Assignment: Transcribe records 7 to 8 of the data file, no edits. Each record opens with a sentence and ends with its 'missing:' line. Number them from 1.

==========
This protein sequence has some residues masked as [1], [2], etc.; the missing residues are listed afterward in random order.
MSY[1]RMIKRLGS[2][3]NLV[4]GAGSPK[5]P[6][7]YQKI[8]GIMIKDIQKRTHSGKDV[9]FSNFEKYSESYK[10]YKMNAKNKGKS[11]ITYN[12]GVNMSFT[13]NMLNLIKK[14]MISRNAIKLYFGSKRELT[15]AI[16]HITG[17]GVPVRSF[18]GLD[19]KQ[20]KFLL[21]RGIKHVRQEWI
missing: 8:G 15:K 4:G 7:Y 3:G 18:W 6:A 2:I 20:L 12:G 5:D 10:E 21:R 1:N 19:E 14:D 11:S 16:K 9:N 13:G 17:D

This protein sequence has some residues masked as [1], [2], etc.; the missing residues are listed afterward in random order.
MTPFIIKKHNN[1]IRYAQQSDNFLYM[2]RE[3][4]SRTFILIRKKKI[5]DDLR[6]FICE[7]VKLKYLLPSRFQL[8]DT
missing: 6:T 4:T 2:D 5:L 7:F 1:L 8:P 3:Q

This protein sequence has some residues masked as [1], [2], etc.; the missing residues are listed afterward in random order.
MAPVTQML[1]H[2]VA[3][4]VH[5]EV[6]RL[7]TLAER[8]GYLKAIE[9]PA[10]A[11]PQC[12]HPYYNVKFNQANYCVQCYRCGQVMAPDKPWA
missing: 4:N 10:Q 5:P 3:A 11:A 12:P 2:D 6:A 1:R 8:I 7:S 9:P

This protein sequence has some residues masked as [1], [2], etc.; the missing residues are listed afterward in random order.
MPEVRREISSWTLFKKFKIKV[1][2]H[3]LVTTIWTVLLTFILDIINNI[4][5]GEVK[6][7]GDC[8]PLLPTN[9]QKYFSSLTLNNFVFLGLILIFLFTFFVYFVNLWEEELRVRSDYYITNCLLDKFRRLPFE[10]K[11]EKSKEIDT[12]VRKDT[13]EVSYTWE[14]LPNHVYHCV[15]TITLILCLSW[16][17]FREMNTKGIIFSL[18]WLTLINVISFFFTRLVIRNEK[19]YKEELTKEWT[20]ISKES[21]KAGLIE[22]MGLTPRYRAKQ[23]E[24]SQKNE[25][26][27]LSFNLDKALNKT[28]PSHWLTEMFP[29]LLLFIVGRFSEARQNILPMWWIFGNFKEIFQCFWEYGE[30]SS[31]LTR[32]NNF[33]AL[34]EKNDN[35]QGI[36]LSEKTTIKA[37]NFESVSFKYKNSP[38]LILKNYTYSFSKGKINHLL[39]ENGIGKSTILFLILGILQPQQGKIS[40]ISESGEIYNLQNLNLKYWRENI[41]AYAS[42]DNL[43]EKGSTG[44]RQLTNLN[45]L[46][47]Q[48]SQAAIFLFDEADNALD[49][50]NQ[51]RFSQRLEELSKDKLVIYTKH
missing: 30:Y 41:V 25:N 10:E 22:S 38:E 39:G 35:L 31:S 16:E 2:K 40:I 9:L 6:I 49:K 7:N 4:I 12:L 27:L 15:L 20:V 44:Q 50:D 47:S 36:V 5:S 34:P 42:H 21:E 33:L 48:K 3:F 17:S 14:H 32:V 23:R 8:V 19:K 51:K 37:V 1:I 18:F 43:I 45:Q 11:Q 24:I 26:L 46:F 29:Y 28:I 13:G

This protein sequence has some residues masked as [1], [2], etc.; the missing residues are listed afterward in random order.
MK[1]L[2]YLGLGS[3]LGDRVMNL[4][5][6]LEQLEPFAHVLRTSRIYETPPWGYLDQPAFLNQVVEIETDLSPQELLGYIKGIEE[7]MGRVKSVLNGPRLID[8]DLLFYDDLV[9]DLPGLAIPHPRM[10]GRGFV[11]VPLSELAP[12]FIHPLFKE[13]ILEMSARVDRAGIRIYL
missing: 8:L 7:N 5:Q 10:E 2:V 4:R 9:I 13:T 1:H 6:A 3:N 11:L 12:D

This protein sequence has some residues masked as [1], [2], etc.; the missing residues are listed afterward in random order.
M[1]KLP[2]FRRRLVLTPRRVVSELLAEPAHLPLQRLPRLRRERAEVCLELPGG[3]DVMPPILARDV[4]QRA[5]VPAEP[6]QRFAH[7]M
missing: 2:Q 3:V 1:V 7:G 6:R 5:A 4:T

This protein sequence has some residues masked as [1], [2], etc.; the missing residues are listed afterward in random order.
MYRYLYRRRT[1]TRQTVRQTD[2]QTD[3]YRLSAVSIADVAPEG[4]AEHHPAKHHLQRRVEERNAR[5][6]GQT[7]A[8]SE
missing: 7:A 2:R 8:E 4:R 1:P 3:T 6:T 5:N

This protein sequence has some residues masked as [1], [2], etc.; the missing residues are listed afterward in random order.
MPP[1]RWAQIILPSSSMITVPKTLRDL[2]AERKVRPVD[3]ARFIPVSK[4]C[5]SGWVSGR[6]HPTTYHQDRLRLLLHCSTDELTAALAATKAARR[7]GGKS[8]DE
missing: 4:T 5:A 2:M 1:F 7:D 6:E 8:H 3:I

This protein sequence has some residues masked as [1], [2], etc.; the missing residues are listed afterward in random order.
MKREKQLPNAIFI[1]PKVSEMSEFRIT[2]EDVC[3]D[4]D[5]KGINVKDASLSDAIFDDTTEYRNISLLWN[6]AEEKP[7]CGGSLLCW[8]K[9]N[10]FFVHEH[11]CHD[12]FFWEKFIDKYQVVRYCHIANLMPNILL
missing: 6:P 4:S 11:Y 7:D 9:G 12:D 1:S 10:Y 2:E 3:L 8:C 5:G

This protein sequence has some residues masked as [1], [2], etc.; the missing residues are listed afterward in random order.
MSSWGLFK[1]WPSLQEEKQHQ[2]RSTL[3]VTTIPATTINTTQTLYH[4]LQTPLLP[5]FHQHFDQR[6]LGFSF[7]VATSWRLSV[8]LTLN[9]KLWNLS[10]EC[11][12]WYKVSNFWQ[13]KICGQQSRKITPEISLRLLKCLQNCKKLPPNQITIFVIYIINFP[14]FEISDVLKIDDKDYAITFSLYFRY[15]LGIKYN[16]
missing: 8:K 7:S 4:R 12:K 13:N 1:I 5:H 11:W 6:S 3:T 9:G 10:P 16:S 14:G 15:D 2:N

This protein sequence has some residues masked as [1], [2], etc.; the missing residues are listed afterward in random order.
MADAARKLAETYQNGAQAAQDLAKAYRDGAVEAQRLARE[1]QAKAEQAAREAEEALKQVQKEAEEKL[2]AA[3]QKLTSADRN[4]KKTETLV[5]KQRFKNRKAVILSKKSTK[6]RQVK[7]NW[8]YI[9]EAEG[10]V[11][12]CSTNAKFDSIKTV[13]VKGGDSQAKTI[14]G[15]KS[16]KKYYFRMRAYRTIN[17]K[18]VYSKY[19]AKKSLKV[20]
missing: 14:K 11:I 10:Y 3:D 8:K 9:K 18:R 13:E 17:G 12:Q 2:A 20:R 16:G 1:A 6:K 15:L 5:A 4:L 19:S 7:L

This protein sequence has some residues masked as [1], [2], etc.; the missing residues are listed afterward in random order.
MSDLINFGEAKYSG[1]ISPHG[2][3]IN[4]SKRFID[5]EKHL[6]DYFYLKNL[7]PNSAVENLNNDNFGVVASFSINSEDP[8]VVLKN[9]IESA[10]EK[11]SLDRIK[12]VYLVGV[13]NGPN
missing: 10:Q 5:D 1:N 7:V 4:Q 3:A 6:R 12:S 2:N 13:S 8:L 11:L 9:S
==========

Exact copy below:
This protein sequence has some residues masked as [1], [2], etc.; the missing residues are listed afterward in random order.
MYRYLYRRRT[1]TRQTVRQTD[2]QTD[3]YRLSAVSIADVAPEG[4]AEHHPAKHHLQRRVEERNAR[5][6]GQT[7]A[8]SE
missing: 7:A 2:R 8:E 4:R 1:P 3:T 6:T 5:N

This protein sequence has some residues masked as [1], [2], etc.; the missing residues are listed afterward in random order.
MPP[1]RWAQIILPSSSMITVPKTLRDL[2]AERKVRPVD[3]ARFIPVSK[4]C[5]SGWVSGR[6]HPTTYHQDRLRLLLHCSTDELTAALAATKAARR[7]GGKS[8]DE
missing: 4:T 5:A 2:M 1:F 7:D 6:E 8:H 3:I